On Monday, Axios reported that “nearly 1 in 5 Americans are struggling with opioid addiction,” a number that has surged since the opioid crisis hit the United States in 2016.
Many of those people are millennials and are finding it increasingly difficult to find mentors and role models.
Many young adults are struggling financially and are not yet able to get an education or employment, according to a report by the nonprofit Catalyst Network, a non-profit that aims to help young people develop financial independence.
The network has partnered with Axios to compile a guide on the health and economic issues facing millennials in the country, and the group has set up a “teach-in” at Harvard’s Tuck School of Business that is open to all interested members.
The first stop on the train, according the Axios article, is the Harvard Graduate School of Education, which offers a program for students from low-income families to get their education.
But it is not a traditional, accredited program, and it does not include the mentoring and guidance needed for successful careers in the field.
Instead, the program offers students a more traditional internship that can last for two to four weeks and is focused on building the student’s academic skills, networking, and self-confidence.
In the lead-up to the Harvard teach-in, the Harvard Tuck Program is looking for mentors who will help young students develop and improve their skills in a variety of areas, including how to build and manage their professional network, how to work collaboratively, how best to communicate, and how to find support in a wide variety of social, academic, and career contexts.
The students will receive two weeks of training and a “work-in-progress” assignment to work on projects on a project with one of the program’s mentors.
The work is designed to provide them with a foundation in how to develop and maintain their career-ready skills and provide them a safe place to work with other students and mentors, said Rachel Sonderman, the Tuck program’s program director.
For some young people, that is a significant step.
But for others, like one student, who was living with an opioid addiction, the experience has been difficult.
He said he has struggled with finding a mentor to mentor him through his addiction and has been forced to “go back to school” to find a new mentor.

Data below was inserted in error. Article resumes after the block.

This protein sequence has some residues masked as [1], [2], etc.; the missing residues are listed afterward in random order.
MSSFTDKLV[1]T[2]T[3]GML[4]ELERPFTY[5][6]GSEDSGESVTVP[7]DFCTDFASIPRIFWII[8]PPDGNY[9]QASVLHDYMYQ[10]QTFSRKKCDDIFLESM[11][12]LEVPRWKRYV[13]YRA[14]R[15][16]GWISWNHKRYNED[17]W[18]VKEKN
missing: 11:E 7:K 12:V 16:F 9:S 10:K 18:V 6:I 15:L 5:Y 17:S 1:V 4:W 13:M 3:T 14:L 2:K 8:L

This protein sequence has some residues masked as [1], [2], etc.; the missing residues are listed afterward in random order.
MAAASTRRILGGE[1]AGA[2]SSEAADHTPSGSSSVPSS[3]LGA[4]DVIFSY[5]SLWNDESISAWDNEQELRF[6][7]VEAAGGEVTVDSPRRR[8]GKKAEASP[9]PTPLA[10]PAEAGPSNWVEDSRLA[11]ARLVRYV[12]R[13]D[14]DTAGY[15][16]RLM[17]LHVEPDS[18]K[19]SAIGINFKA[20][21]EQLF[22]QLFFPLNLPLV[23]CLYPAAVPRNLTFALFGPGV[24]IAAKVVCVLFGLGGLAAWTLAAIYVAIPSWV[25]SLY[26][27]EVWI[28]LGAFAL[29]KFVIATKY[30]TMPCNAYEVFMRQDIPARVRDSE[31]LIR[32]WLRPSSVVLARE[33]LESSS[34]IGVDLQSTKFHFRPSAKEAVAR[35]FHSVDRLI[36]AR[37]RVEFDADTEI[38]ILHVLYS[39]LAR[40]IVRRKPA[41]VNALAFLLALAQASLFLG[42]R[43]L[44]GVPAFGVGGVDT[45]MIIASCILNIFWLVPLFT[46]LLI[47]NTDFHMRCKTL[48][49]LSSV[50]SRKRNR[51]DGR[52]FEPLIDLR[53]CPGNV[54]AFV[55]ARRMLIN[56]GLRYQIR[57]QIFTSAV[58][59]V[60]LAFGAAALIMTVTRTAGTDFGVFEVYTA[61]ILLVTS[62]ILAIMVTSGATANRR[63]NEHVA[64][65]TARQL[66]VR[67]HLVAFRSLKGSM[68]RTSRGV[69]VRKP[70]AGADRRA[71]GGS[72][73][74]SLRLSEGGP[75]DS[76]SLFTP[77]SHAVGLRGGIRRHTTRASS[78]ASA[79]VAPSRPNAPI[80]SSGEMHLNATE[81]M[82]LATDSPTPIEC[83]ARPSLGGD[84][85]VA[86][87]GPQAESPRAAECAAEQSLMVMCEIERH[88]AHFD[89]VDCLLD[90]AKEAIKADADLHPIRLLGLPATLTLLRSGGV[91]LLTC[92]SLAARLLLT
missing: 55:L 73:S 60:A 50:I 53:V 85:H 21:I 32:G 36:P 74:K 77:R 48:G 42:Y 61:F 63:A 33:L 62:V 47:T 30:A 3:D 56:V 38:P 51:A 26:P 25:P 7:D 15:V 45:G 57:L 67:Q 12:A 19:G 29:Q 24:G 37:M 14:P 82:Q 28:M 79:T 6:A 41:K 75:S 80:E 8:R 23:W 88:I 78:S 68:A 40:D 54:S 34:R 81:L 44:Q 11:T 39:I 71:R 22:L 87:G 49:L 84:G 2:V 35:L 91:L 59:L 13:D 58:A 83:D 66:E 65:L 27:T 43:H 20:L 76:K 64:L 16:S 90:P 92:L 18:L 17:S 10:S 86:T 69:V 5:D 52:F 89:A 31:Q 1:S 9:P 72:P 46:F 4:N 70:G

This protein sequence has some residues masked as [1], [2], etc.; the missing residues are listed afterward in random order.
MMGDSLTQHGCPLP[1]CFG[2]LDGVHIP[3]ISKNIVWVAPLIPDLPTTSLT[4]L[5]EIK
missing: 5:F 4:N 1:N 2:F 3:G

The Harvard program is not the only program that is looking to help those struggling with addiction.
The nonprofit Beyond Pivot launched in January a “health network” that is aimed at providing peer support for young people.
While the network is not accredited, its aim is to create a safe space for students to connect with peers, who are in a similar situation, said Sarah DeMent, Beyond Pivot’s director of programs and partnerships.
She said Beyond Povts goal is to give students an opportunity to build connections and “have conversations about life.”
But for DeMeng, the goal is not to provide an alternative to peer support but to give young people a safe, supportive environment to come together and work toward a goal, she said.
“We don’t ask them to go back to college and get a degree, but we don’t just want them to be good students, but to have skills and skillsets to build careers and be able to move on,” she said, adding that Beyond Pevots goal is “to be able for them to become the people they want to become.”
The Harvard Tucker School of Management is partnering with Beyond Pivo to create the mentorship program.
But students are also welcome to attend the teach-ins, and students are encouraged to attend any one of three other teach-outs planned for next month.
“If you’re ready to learn, we want you to be ready to teach,” DeMen said.
“We’re going to keep the focus on the work that needs to be done.
If you want to talk about your job and what you’re passionate about, that’s fine.
If we can talk about the challenges you have and what your experience has shown you, we can share that.”
The Axios report highlighted some of the challenges young people are having in accessing health and career support, including a high rate of opioid addiction.
Nearly 10 percent of Americans are currently addicted to opioid medications, and those are up from less than 1 percent in 2017.
More than 6 million Americans, or about 4.6 percent, are currently homeless, according a report released last week by the Centers for Disease Control and Prevention.
“There’s so much to learn about this,” DeSonderman said.
The Harvard TUCK program, DeMench added, “is really trying to make sure that young people have a place to learn and that they can have that learning experience.
They can get in touch with a mentor who is trained in this